IUPAC_name = ethyl 3- [(1"R")-1-phenylethyl] imidazole-
CAS_number = 33125-97-2
ATC_prefix = N01
ATC_suffix = AX07
PubChem = 667484
DrugBank = APRD00965
C = 14 |H = 16 |N = 2 |O = 2
molecular_weight = 244.289 g/mol
protein_bound = 75%
elimination_half-life = 75 min
excretion = Renal (85%) and biliary (15%)
pregnancy_category = D (U.S.)
legal_UK = POM
routes_of_administration = Intravenous
Etomidate is a short acting
intravenousanaesthetic agent used for the induction of general anaesthesiaand for sedationfor short procedures such as reduction of dislocated joints and cardioversion. It was discovered at Janssen Pharmaceuticain 1964.
Etomidate is commonly used in the emergency setting as part of a
rapid sequence inductionto induce anesthesia or for conscious sedation. It is often used in this setting since it has a rapid onset of action and a low cardiovascular risk profile, and therefore is less likely to cause a significant drop in blood pressure than other induction agents.
In the operating room with a stable patient, anesthesia providers may choose an alternative induction agent, such as
propofol, thiopentalor methohexital. (see Side effects below).
At the typical dose, anesthesia is induced for about 5–10 minutes even though the half-life of drug metabolism is approximately 75 minutes. This is because etomidate is redistributed from the plasma to other tissues.
The anaesthetic induction dose for adult humans is 0.3 mg/kg intravenously, with a typical dose ranging from 20-40 mg. In common with all induction agents, etomidate causes loss of consciousness after one arm-brain circulation time. In very brief procedures such as cardioversion, a 10 mg dose may be used which may be repeated for effect.
DOSING: ADULTS — Anesthesia: I.V.: Initial: 0.2-0.6 mg/kg over 30-60 seconds for induction of anesthesia; maintenance: 5-20 mcg/kg/minute
Etomidate is highly protein bound in
blood plasmaand is metabolised by hepatic and plasma esterases to inactive products. It exhibits a bi-exponential decline, with a redistribution half-lifeof 2–5 minutes and an elimination half-life of 68–75 minutes.
The use of etomidate infusions for
sedationof critically ill patients in intensive care units has been associated with increased mortality, which is due to suppression of steroidsynthesis (both glucocorticoids and mineralocorticoids) in the adrenal cortex. Thus, etomidate contributes to critical illness–related corticosteroid insufficiency. This effect has been demonstrated after a single dose, and lasts about 24 hours. There is no evidence that a single induction dose of etomidate has any effect on morbidity or mortality. However, some sources advise giving a prophylactic dose of steroids (e.g. hydrocortisone) if etomidate is used.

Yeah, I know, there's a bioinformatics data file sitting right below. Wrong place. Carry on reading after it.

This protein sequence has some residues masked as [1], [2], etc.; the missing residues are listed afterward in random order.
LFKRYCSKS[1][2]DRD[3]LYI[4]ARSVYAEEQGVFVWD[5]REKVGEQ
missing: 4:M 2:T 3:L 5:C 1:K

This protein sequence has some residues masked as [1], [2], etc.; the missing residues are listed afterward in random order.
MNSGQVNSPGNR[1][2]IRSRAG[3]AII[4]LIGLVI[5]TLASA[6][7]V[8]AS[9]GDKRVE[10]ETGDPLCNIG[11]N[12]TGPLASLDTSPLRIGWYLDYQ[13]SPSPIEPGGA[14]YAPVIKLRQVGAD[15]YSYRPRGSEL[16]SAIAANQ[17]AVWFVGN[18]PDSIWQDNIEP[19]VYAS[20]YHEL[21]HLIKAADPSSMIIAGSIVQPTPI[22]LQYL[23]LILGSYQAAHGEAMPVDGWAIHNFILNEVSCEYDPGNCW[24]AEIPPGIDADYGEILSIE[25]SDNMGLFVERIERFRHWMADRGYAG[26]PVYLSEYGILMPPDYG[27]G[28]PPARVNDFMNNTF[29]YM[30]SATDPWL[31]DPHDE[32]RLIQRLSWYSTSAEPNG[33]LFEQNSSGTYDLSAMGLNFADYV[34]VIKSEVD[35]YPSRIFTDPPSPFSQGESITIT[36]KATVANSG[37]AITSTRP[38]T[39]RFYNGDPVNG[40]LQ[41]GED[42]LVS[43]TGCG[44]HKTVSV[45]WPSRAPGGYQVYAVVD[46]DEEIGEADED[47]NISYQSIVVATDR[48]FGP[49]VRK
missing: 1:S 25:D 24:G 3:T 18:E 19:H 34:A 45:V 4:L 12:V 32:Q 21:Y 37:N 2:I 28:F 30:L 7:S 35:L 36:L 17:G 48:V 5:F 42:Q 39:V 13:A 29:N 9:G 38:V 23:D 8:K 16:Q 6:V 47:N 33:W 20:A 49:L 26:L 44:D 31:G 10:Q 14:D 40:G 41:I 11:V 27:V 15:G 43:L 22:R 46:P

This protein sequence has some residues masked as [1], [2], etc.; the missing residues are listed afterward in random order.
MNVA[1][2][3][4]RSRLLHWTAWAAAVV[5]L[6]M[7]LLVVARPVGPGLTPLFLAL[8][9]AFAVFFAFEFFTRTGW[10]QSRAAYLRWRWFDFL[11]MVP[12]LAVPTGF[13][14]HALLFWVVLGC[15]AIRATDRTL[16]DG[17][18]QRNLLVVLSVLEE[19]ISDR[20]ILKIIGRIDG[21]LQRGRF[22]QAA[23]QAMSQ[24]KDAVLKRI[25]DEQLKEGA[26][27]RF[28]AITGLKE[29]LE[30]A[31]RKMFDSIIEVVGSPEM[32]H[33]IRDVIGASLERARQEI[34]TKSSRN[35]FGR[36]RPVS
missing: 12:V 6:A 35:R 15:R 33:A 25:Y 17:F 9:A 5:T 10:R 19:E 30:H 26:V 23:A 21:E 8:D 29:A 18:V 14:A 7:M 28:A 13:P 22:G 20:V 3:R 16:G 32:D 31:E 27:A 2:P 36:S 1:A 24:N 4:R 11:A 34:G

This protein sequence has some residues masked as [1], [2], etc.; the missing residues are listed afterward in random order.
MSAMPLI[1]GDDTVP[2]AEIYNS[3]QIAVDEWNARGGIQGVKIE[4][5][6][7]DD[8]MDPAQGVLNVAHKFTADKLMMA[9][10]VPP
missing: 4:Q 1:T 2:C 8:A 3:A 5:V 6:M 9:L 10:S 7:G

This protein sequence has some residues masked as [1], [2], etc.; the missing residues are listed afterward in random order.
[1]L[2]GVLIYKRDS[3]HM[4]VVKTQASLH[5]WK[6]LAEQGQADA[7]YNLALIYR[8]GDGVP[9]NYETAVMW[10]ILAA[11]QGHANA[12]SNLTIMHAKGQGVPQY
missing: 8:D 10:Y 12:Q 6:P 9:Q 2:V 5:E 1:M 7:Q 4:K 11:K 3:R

Seizure-like activity is occasionally seen with anesthetic induction. In the absence of concurrent EEG monitoring, it is difficult to ascribe this to cortical activity.
Myoclonicmovement originating at the spinal cord level is often a likely mechanism. Excitatory phenomena, and epileptiform movements and EEGactivity may be observed during induction. Etomidate consistently increases the amplitude of somatosensory evoked potentials(in contrast to most anaesthetic agents).
Etomidate in the propylene glycol formulation may produce pain on injection, a side effect which is less likely with the lipid formulation.
There is a 30-fold difference between the
effective doseand the lethal doseof etomidate, making it an extremely safe agent.
Post operative vomiting is more common than with other induction agents.
Etomidate is usually presented as a clear colourless solution for injection containing 2 mg/ml of etomidate in an aqueous solution of 35%
propylene glycol, although a lipid emulsionpreparation (of equivalent strength) has also been introduced. Etomidate is presented as a racemicmixture, but only the D- isomerhas pharmacological activity.
Pharmacodynamics / Kinetics
Onset of action: 30-60 seconds
Peak effect: 1 minute
Duration: 3-5 minutes; terminated by redistribution
Distribution: Vd: 2-4.5 L/kg
Protein binding: 76%;
Metabolism: Hepatic and plasma esterases
Half-life elimination: Terminal: 2.6 hours
Wikimedia Foundation. 2010.
Look at other dictionaries:
Etomidate — Étomidate Étomidate Général Nom IUPAC … Wikipédia en Français
Étomidate — Général Nom IUPAC … Wikipédia en Français
Etomidate — Strukturformel Allgemeines Freiname Etomidat Andere Namen (+) Ethyl 3 … Deutsch Wikipedia
Etomidate — ЭТОМИДАТ ( Еtоmidate )*. Этиловый эфир 1 (n фенил этил) 1H имидазол 5 карбоновой кислоты. Синонимы: Гипномидат,Раденаркон, Radenarcon, Amidate, Hypnomidate и др. Средство для кратковременной внутривенной анастезии. Доза 0,2 0,3 мг/кг оказывает… … Словарь медицинских препаратов
etomidate — noun A short acting intravenous anaesthetic, ethyl 3 [(1R) 1 phenylethyl]imidazole 4 carboxylate … Wiktionary
etomidate — A potent intravenous hypnotic used in anesthesia. * * * etom·i·date (ə tomґĭ dāt) a short acting sedative hypnotic, administered intravenously for the induction and maintenance of general anesthesia and as a supplement to low… … Medical dictionary
33125-97-2 — Étomidate Étomidate Général Nom IUPAC … Wikipédia en Français
C14H16N2O2 — Étomidate Étomidate Général Nom IUPAC … Wikipédia en Français
Propofol — Systematic (IUPAC) name 2,6 diisopropylphenol … Wikipedia
Methohexital — Systematic (IUPAC) name 5 hex 3 yn 2 yl 1 methyl 5 prop 2 enyl 1, 3 diazinane 2,4,6 trione Clinical data AHFS/Drugs.com … Wikipedia